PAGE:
Bill banning mask mandate in schools passes second time around
FRANKFORT, Ky. (KT) – A House bill that would ban a mask mandate in schools failed in the House Education Committee by one vote early Wednesday afternoon but came back to life on a reconsideration vote later in the day during the second day of a special session of the General Assembly.
While only 11 committee members were in favor during the original roll call vote – one short of the necessary 12 in the 22-member committee – the “ayes” rose to 16 in the reconsideration vote.
Rep. Kim Banta, R-Ft. Mitchell and one of the bill’s co-sponsors, said the discussion that led to the final vote “looked kind of like a dysfunctional Thanksgiving meal.”
Banta explained to reporters after the second vote what changed. “We came together as a caucus and we started talking about some of the problems people had with the bill. We agreed that we may have to work on it in the future, but we were worried about killing it completely because of all the good things that schools were going to lose.”
Although the Senate also had a version of the bill, Banta said, “I haven’t seen the Senate version, but I’ve been told it didn’t have as many goodies in it for the schools.”
House Bill 1 would ban any statewide mask mandate in schools, however, local districts would have the option to set their own policy, as part of having a COVID-19 plan in place. Local districts would have 10 days for non-traditional instruction, or NTI days, while also providing a temporary remote instruction option to use at the school, grade, or classroom level. All certified and classified staff would still have to work on-site during NTI days.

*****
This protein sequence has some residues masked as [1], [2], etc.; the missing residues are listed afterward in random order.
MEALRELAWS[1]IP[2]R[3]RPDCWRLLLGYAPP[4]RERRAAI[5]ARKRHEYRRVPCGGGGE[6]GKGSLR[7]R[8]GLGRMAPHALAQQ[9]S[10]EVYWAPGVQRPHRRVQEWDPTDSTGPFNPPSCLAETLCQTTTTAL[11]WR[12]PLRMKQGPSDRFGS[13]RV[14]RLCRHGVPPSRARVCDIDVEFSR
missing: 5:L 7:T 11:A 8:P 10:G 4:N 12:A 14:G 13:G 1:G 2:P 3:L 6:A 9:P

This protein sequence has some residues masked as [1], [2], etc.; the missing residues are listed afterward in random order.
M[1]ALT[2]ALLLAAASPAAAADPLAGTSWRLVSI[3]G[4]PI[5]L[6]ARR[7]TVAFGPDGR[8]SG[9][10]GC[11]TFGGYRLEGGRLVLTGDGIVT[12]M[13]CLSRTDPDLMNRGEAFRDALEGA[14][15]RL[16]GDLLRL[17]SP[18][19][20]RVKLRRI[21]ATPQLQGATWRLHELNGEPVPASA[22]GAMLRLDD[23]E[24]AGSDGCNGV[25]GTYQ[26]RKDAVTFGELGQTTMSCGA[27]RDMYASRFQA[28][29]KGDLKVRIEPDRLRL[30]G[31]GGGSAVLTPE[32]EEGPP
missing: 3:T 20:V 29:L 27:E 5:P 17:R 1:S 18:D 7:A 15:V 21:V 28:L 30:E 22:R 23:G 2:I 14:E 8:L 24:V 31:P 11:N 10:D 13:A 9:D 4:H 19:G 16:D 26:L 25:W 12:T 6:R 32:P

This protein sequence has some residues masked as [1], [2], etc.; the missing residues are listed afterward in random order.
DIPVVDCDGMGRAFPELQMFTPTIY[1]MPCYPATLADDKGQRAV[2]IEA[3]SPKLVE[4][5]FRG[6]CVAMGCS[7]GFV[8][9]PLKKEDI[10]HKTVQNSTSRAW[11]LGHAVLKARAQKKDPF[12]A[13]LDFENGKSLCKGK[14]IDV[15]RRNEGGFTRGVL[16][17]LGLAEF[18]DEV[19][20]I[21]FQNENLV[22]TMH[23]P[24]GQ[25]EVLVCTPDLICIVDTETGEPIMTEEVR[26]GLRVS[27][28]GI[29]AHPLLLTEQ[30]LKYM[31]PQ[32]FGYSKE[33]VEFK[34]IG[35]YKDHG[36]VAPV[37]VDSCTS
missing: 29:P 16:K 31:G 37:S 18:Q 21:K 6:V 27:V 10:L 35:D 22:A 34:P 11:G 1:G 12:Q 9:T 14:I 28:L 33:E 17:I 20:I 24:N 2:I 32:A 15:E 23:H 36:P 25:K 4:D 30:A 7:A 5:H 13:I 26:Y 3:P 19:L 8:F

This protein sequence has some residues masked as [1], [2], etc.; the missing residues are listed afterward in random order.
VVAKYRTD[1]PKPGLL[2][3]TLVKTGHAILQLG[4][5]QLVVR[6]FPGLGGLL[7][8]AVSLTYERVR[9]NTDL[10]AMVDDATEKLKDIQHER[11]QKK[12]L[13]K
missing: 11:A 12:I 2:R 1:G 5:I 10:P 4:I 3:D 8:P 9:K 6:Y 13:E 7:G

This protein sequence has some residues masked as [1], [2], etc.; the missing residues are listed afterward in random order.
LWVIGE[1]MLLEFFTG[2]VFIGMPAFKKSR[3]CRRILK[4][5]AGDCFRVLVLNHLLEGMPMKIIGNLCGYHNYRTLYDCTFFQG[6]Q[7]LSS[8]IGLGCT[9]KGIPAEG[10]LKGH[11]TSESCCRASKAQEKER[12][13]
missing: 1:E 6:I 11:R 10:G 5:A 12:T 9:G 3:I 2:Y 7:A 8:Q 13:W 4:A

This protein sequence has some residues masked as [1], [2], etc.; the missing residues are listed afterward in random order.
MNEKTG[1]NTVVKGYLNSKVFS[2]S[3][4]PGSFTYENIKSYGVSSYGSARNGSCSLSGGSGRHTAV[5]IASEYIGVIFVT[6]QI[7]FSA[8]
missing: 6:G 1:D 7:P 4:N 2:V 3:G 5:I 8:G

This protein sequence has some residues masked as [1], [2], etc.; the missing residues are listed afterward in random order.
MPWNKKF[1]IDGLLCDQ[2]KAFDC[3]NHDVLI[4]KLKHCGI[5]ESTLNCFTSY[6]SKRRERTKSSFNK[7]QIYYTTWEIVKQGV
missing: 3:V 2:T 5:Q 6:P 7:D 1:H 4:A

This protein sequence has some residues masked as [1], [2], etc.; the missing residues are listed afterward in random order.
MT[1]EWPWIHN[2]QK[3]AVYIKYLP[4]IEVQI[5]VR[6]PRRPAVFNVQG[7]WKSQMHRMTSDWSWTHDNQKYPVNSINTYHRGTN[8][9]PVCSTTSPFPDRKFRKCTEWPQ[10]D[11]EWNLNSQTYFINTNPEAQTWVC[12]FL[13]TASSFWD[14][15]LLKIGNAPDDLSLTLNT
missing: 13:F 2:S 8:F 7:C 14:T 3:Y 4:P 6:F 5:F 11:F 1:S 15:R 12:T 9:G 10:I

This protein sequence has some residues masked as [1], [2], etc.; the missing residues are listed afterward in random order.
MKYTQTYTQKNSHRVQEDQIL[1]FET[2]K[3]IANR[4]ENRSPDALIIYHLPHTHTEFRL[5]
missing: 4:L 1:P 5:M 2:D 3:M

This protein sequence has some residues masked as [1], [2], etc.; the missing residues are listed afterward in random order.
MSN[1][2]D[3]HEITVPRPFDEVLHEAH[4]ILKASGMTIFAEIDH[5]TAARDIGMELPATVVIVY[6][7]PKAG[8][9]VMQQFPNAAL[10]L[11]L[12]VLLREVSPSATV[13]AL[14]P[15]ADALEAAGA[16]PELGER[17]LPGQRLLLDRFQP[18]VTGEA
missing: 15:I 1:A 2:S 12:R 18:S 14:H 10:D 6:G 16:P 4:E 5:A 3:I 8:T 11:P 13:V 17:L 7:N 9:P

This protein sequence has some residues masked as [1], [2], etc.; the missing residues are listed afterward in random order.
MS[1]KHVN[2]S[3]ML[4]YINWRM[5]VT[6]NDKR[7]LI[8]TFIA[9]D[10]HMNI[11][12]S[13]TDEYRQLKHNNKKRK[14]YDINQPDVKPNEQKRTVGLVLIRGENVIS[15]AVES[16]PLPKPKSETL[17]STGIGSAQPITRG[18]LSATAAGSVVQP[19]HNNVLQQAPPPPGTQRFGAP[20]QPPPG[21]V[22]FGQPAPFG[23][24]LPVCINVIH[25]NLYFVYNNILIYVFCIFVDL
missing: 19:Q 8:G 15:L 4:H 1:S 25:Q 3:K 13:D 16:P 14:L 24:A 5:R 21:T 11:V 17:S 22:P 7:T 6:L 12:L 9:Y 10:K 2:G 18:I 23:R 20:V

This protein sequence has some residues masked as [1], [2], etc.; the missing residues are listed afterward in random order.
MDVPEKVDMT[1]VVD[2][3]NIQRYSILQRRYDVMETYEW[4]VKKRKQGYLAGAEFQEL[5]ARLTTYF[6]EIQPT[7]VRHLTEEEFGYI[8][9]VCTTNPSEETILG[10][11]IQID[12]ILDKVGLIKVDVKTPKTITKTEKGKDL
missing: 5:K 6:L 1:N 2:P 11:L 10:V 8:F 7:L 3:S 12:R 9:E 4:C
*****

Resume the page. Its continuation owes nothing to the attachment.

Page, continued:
School districts could continue to use the pre-pandemic 2018-2019 or 2019-2020 attendance data to determine Average Daily Attendance rates, or ADA; which is how the state bases the amount of funding that goes to each district.
The bill would temporarily revise requirements for emergency substitute certification, allow instructional activities to be performed by classified staff, and allow a district to temporarily hire staff upon receipt of a preliminary background check, as well as directing the Kentucky State Police and Cabinet for Health and Family Services to prioritize school district background checks.
Retired teachers could return to work through January 15, 2022, to help with staff and substitute teacher shortages, without jeopardizing their retirement pay.
Schools would also have the option to either use 170 days of classes, or to extend each school day so 1,062 hours of instruction are met, for the 2021-2022 school year.
It also directs the state Department for Public Health to develop a model “test to stay” program for schools, which involves daily testing, or any other local school board-approved COVID-19 plan for masking, contact tracing, and quarantining, including the location and procurement of resources.
The measure heads to the House floor.